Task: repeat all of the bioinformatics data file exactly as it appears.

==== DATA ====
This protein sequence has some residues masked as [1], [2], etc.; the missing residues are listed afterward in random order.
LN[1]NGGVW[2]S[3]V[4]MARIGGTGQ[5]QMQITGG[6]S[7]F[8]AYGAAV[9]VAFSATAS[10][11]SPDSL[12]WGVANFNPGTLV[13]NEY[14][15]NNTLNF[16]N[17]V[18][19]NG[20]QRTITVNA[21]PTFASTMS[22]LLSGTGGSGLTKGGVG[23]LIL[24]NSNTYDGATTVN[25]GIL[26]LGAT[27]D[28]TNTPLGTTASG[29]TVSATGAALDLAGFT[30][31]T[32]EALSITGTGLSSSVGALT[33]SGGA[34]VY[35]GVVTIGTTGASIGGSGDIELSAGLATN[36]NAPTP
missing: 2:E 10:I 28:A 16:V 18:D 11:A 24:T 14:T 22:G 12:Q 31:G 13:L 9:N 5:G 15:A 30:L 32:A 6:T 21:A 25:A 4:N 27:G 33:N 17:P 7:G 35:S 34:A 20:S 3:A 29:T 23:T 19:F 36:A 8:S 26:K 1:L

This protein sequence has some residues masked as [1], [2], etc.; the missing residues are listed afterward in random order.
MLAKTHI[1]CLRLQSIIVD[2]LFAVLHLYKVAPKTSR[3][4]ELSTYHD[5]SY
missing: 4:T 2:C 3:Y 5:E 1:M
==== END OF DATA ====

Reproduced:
This protein sequence has some residues masked as [1], [2], etc.; the missing residues are listed afterward in random order.
LN[1]NGGVW[2]S[3]V[4]MARIGGTGQ[5]QMQITGG[6]S[7]F[8]AYGAAV[9]VAFSATAS[10][11]SPDSL[12]WGVANFNPGTLV[13]NEY[14][15]NNTLNF[16]N[17]V[18][19]NG[20]QRTITVNA[21]PTFASTMS[22]LLSGTGGSGLTKGGVG[23]LIL[24]NSNTYDGATTVN[25]GIL[26]LGAT[27]D[28]TNTPLGTTASG[29]TVSATGAALDLAGFT[30][31]T[32]EALSITGTGLSSSVGALT[33]SGGA[34]VY[35]GVVTIGTTGASIGGSGDIELSAGLATN[36]NAPTP
missing: 2:E 10:I 28:A 16:V 18:D 11:A 24:T 14:T 22:G 12:Q 31:G 13:L 9:N 5:G 15:A 30:L 32:A 6:T 21:A 25:A 4:N 27:G 33:N 17:P 7:G 35:S 34:A 20:S 3:A 29:T 23:T 19:F 36:A 8:S 26:K 1:L

This protein sequence has some residues masked as [1], [2], etc.; the missing residues are listed afterward in random order.
MLAKTHI[1]CLRLQSIIVD[2]LFAVLHLYKVAPKTSR[3][4]ELSTYHD[5]SY
missing: 4:T 2:C 3:Y 5:E 1:M